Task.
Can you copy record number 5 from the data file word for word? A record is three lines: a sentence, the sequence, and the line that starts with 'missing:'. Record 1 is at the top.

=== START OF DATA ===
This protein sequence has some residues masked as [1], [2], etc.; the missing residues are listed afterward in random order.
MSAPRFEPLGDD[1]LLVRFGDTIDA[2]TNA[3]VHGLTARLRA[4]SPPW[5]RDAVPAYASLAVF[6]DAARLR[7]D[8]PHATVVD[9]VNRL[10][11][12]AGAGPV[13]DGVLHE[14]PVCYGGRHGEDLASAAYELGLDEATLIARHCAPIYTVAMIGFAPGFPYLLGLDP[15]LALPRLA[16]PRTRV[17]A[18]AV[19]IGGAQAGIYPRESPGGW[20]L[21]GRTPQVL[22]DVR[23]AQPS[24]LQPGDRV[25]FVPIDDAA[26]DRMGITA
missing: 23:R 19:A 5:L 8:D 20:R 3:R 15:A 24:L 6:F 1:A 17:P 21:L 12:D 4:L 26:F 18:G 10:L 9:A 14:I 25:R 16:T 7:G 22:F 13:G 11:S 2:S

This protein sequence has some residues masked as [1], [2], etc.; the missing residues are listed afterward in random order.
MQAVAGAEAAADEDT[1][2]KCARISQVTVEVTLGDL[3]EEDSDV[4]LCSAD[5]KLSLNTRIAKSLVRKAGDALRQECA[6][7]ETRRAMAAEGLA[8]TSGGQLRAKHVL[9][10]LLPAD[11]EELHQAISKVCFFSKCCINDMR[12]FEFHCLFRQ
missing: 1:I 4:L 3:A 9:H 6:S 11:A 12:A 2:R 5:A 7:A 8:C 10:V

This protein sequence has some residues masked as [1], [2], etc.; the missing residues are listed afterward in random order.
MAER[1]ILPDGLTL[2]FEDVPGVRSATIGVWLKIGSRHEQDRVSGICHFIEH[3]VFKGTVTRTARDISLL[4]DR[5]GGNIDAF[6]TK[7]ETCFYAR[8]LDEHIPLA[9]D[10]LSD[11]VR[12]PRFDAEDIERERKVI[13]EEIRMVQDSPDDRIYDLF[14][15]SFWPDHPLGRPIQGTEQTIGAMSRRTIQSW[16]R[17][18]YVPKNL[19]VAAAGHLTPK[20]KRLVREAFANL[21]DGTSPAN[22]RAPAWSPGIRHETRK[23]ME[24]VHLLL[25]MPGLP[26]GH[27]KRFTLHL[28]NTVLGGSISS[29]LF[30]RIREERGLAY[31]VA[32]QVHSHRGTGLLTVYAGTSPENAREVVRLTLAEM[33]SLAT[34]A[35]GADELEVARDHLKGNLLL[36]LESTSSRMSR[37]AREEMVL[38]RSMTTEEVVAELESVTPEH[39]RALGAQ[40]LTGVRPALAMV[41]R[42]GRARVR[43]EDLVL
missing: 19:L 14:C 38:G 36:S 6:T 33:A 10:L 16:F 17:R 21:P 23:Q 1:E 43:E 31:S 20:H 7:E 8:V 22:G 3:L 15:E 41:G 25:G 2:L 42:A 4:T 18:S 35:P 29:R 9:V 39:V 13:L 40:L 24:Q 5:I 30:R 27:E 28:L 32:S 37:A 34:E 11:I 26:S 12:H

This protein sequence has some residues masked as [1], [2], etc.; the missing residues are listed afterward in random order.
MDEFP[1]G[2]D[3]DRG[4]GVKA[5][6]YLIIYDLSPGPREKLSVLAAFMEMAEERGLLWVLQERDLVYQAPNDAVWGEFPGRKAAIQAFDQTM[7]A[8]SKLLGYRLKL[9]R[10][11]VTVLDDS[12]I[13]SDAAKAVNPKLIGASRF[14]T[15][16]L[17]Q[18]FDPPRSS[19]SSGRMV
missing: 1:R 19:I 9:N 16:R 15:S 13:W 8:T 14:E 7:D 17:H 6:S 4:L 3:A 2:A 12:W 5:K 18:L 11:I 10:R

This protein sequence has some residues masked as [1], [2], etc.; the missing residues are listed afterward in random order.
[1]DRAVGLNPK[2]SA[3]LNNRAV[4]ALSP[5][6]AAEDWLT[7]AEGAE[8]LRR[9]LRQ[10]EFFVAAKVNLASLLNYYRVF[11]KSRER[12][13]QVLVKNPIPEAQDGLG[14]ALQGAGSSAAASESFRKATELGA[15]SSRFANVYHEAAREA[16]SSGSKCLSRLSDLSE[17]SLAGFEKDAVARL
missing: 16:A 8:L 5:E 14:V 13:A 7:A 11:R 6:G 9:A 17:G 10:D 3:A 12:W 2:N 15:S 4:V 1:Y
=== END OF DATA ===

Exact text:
This protein sequence has some residues masked as [1], [2], etc.; the missing residues are listed afterward in random order.
[1]DRAVGLNPK[2]SA[3]LNNRAV[4]ALSP[5][6]AAEDWLT[7]AEGAE[8]LRR[9]LRQ[10]EFFVAAKVNLASLLNYYRVF[11]KSRER[12][13]QVLVKNPIPEAQDGLG[14]ALQGAGSSAAASESFRKATELGA[15]SSRFANVYHEAAREA[16]SSGSKCLSRLSDLSE[17]SLAGFEKDAVARL
missing: 16:A 8:L 5:E 14:V 13:A 7:A 11:R 6:G 9:A 17:G 10:D 3:A 12:W 2:N 15:S 4:V 1:Y